by Alain Gayot
Which car would you buy today? That is becoming an ever more difficult question to answer. For sure, the current trend is small and fuel efficient automobiles. One could go with a Scion tc for something zippy but small enough and easy to drive.
But I think that hybrids are simply a stepping stone technology. The demand and resources to produce a hybrid car today are too taxing on the planet. For example, you have to extract a lot of toxic materials to produce the batteries and find a way to store them at the end of their life.
Take the Honda CNG, for example. It is a really cool car that runs on Compressed Natural Gas. You can plug it in at home, it doesn’t pollute very much and owners can get money back from the government (while it lasts). You also get to ride in the carpool lane by yourself and park for free at any meter.
What I saw today at the LA Auto Show seems to reflect stagnation in the auto industry. What will happen to Chrysler, proud of their gas guzzling Challenger? Or Ford, showcasing a cool new muscle car: the 2010 Mustang. Of course we can’t forget poor old GM. From them comes the promise of the Volt, an electric car, still a year away.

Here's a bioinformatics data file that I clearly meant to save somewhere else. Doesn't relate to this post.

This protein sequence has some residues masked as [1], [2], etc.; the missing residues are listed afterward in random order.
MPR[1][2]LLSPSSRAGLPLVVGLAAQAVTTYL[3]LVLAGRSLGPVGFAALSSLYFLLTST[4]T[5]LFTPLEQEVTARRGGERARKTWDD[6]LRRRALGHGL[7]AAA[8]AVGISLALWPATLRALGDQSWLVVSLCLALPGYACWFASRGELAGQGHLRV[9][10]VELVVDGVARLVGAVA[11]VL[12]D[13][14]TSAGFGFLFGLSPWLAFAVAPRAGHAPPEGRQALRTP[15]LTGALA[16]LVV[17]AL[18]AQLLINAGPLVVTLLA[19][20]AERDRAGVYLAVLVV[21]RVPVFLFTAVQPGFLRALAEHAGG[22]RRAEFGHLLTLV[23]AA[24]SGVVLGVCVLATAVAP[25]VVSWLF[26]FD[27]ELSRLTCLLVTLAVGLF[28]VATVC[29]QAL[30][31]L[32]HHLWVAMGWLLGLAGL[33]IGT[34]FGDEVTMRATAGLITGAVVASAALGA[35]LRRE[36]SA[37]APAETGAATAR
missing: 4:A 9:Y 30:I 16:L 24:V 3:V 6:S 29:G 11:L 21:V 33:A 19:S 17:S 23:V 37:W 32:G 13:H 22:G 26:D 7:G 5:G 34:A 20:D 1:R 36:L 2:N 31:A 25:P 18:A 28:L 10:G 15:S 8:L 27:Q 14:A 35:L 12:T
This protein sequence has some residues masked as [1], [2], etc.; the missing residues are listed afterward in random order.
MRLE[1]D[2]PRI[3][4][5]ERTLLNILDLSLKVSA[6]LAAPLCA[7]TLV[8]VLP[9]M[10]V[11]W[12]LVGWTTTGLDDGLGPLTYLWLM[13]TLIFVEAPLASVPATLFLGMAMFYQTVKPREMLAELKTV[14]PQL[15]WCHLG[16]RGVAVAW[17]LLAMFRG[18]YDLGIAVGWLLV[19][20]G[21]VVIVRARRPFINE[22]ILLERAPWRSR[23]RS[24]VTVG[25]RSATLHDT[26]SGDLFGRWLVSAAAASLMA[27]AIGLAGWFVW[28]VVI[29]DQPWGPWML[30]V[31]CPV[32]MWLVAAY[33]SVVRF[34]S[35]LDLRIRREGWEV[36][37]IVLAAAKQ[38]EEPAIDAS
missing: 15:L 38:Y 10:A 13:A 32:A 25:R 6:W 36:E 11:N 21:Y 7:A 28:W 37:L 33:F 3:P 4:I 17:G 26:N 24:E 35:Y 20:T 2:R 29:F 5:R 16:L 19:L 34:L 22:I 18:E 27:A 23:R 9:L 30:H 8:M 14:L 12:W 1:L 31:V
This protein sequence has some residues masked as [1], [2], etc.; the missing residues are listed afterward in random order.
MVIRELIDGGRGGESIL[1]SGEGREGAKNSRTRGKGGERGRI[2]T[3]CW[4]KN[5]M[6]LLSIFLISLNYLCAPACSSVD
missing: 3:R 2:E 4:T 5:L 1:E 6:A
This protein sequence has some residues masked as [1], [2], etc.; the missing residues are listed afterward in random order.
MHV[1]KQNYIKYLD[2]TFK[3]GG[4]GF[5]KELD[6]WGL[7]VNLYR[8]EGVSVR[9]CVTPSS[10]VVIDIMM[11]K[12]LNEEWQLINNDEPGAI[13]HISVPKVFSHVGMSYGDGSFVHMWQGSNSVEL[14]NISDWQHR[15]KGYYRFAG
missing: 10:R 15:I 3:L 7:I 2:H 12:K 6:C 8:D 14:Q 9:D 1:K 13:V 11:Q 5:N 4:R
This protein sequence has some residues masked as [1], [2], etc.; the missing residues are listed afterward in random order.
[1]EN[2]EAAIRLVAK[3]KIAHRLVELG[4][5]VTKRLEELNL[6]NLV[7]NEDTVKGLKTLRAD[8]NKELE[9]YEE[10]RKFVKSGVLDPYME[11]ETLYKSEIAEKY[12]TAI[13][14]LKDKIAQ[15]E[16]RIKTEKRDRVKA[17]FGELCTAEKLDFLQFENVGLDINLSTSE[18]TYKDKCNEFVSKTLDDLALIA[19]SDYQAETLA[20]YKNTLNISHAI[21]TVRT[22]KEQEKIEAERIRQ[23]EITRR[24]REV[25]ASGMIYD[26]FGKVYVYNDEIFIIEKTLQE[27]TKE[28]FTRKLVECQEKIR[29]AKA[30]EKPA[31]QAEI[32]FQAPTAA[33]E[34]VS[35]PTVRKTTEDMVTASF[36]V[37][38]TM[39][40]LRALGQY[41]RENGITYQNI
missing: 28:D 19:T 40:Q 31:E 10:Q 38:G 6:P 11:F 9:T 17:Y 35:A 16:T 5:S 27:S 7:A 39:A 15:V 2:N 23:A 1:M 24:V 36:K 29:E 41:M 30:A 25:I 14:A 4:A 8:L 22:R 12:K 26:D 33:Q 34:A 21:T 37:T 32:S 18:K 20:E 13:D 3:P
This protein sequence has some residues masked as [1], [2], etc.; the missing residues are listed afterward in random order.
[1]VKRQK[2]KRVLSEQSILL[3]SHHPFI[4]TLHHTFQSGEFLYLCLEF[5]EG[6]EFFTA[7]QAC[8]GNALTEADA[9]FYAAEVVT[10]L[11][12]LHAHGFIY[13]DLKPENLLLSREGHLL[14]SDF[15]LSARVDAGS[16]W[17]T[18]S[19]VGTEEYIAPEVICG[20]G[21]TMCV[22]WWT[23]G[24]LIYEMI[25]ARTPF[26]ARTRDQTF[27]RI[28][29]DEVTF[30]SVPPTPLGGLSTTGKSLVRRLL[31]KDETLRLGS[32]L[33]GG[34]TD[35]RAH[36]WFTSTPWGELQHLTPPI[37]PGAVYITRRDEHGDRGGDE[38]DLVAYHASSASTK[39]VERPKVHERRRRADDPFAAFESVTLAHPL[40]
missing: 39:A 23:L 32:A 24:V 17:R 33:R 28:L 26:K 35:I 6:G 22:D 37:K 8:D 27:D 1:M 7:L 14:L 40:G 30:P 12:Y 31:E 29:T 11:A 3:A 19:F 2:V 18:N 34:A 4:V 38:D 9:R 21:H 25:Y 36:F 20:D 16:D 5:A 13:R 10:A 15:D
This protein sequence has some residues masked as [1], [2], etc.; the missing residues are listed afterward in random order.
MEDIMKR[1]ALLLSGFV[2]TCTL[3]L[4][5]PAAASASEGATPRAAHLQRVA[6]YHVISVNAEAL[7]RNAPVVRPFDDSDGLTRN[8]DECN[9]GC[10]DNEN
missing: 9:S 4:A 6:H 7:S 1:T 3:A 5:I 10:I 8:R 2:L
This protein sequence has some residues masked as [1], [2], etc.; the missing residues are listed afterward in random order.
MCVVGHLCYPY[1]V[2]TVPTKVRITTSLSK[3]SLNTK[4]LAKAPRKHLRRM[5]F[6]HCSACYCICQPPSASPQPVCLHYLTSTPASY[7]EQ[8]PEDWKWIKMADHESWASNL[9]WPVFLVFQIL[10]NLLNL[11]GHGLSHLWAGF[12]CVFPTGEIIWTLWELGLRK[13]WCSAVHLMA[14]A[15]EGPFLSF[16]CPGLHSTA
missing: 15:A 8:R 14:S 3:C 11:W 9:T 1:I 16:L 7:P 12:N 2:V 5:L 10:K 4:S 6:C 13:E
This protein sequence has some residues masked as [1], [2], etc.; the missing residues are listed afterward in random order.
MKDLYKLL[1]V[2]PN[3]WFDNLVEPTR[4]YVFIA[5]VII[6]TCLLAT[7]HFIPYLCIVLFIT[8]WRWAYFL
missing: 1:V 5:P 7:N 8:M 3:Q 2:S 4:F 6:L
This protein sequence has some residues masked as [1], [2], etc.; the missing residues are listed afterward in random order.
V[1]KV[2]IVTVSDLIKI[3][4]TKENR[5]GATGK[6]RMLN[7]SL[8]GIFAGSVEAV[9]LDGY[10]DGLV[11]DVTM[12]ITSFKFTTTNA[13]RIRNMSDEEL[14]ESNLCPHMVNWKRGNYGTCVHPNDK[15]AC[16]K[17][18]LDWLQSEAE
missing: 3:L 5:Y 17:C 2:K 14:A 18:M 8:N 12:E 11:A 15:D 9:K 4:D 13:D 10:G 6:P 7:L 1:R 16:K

But there was a light at the end of the tunnel. Dodge exhibited an EV concept, and EcoDriving USA offered free rides and a multitude of fuel efficient models. Kia introduced the Soul, a small, monospace side-by-side electric vehicle based on the Borrego platform. Next to their new top-of-the line Genesis, Hyundai displayed a glorious concept- a wooden floor- in the iMode.
The show always presents a good opportunity to stare at the ostentatious Rolls Royces, the luxurious Bentleys and the ultra-sexy Aston Martins. But there were some other great finds in the forgotten nooks and crannies, such as a Brabus version of the Mercedes-Benz and a Gumpert Apollo supercar. I also loved the rather aggressive-looking Mazda 3, which is currently available and somewhat economical. But most of all, I could not take my eyes off of a gorgeous Buick Riviera concept.
Check back later for our full coverage of the LA Auto Show.